The Anoka County Radio Club has started doing more contesting activities at the beginning of the year. We have now done 8 contests, including Field Day, with score dashboards available for people operating under their own callsigns. There are two things we’ve implemented to help us along.
First, we’ve become an ARRL affiliated club for this and other good reasons (like being listed on ARRL’s club directory). ARRL affiliated clubs are able to be enabled as “contest clubs” – which means that when you submit your scores as individuals, they’re also attributed to the group (for ARRL contests). Once affiliated, you must update your club profile on the ARRL every two years, or your affiliation will expire. It’s easier to fall off than you may think!
There is a process for telling the ARRL members who are authorized members of your club that qualify for participation in your clubs’ contests.
The next thing we’ve added is using the N3FJP Club Score processor. This tool will create a real-time dashboard on the club’s website, during the contest and including the scores of other club participants as the contest progresses.
Two things are needed to be included on the dashboard:
- In your N3FJP logging software, under Settings/Web Contest Upload Status/Other realtime online scoreboard sites, you must have “Score distributor for all Scoreboards” enabled, and should have the club name in “Club Name” (along with your other unique contest particulars):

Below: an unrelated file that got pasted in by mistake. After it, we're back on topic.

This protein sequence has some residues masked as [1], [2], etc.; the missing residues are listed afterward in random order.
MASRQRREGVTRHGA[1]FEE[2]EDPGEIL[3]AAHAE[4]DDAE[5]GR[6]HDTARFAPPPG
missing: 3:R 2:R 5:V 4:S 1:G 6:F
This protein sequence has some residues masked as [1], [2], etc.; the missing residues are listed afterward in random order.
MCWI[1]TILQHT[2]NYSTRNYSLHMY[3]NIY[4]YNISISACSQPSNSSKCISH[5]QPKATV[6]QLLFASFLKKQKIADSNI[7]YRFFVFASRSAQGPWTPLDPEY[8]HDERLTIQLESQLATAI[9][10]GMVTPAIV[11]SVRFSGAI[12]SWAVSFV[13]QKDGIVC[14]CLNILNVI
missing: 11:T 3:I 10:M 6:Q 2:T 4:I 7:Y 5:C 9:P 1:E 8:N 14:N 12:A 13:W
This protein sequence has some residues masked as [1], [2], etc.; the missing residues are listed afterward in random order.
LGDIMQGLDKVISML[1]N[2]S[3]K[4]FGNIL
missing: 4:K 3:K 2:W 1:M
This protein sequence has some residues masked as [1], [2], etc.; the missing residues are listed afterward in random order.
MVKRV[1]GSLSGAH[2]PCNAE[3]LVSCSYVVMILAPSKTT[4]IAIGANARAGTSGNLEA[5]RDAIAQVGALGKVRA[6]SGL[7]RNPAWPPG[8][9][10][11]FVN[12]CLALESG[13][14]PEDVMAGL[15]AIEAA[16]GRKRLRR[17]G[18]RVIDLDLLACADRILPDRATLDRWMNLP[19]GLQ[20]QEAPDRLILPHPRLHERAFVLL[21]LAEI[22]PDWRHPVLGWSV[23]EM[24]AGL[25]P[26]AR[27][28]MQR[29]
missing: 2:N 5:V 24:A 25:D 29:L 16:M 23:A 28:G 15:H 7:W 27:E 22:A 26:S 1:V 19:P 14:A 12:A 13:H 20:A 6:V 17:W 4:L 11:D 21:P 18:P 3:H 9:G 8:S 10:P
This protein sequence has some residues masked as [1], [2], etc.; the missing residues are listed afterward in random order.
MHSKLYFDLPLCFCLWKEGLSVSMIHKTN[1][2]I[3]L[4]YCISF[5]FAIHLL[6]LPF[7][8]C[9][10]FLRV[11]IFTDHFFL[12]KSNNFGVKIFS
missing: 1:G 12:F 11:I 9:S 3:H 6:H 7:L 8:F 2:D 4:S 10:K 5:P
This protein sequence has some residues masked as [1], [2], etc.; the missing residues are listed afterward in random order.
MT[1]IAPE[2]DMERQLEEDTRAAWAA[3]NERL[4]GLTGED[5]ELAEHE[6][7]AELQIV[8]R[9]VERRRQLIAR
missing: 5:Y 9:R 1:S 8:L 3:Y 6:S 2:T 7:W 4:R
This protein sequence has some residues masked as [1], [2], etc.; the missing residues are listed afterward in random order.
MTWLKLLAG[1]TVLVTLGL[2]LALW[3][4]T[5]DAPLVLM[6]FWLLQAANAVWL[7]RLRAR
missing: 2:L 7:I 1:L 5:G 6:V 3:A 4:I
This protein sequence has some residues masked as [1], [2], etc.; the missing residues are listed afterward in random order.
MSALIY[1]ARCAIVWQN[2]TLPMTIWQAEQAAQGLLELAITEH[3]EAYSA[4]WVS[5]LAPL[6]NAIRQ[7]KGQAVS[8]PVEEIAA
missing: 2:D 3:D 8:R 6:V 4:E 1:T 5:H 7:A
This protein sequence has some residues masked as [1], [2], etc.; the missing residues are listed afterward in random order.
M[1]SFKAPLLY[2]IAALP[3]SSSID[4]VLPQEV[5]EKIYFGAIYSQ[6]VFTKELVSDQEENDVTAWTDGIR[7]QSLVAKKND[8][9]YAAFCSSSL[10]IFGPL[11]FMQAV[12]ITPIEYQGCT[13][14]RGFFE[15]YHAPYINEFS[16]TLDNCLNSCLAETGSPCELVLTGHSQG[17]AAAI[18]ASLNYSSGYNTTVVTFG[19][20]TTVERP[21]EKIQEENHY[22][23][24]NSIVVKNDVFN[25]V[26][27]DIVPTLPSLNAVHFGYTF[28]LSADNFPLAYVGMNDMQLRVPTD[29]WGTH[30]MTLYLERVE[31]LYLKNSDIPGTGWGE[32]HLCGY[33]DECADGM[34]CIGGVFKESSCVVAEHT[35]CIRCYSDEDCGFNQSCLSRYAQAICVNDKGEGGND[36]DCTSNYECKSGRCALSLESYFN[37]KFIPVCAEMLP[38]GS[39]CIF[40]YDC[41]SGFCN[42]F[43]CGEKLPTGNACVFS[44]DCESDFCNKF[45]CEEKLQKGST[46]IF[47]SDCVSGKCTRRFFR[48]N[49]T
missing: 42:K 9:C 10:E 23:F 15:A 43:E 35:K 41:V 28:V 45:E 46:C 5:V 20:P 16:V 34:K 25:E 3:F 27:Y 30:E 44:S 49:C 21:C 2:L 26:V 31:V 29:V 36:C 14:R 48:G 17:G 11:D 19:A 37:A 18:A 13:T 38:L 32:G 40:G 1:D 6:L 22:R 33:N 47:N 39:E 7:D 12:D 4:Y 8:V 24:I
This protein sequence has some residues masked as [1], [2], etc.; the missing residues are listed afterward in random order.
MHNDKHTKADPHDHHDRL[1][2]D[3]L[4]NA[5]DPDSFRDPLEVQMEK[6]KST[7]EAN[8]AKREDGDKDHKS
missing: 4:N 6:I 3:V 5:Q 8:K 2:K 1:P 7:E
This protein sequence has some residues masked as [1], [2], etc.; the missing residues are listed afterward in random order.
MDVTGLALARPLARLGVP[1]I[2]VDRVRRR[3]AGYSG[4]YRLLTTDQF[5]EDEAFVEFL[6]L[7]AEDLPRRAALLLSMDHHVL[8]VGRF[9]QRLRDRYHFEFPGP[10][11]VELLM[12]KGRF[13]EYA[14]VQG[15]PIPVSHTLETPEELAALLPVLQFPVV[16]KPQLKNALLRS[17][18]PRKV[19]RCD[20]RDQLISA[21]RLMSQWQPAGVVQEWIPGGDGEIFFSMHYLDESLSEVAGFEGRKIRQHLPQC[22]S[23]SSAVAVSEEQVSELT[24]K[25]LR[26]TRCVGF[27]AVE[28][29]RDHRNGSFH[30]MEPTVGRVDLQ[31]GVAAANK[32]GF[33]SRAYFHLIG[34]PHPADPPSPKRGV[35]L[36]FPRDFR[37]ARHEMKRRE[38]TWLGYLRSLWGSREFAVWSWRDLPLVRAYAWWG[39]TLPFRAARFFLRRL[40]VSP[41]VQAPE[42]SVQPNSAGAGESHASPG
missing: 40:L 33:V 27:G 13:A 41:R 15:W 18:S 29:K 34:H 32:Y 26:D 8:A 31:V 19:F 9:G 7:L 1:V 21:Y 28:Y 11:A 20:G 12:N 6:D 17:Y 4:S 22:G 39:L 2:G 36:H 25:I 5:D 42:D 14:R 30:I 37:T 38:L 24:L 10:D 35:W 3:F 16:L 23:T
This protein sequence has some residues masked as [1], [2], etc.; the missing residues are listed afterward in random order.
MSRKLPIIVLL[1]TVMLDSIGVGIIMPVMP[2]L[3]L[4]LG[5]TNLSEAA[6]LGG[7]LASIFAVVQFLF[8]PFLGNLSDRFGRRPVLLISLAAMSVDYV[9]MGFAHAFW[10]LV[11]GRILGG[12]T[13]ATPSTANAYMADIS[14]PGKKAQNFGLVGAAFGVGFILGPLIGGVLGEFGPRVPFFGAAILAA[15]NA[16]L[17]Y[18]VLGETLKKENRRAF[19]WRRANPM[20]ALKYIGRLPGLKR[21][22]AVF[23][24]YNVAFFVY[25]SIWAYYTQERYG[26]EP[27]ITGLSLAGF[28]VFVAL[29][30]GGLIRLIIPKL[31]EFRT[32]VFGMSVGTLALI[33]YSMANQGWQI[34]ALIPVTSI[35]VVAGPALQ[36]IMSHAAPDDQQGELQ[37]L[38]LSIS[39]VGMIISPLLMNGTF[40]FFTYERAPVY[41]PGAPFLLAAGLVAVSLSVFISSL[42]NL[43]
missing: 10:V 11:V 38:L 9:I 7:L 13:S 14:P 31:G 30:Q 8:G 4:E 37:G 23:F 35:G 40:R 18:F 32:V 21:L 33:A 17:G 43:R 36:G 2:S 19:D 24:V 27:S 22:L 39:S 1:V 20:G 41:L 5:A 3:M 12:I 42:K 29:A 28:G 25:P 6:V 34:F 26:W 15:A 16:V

2. The person running the club score processor must update the contest name, the contest ID number (from the dashboard URL) add the callsigns of the participants. Leave the program up during the contest (from a place with internet) and every so often it will update the online page.
When the contest is done, all participants upload their log files using the normal upload mechanism for the contest. If at least 3 participants were active in the contest and submit your logs, your club totals will be reported by the ARRL. Non-ARRL contests also may report this information (specific to each contest).
The more clubs that go through this process, the more friendly coopetition there can be for having fun with ham radio. Doing contests remotely can have it’s advantages – people can use their own setups, or activate POTA locations during contests, or meet together – and all appear on the same dashboard.
I hope to see you have fun with Ham Radio Contests!
If you are a member of the Anoka County Radio Club and would like to be on the contest portal, let me know. If you’re a local club and need help getting stared, also let me know.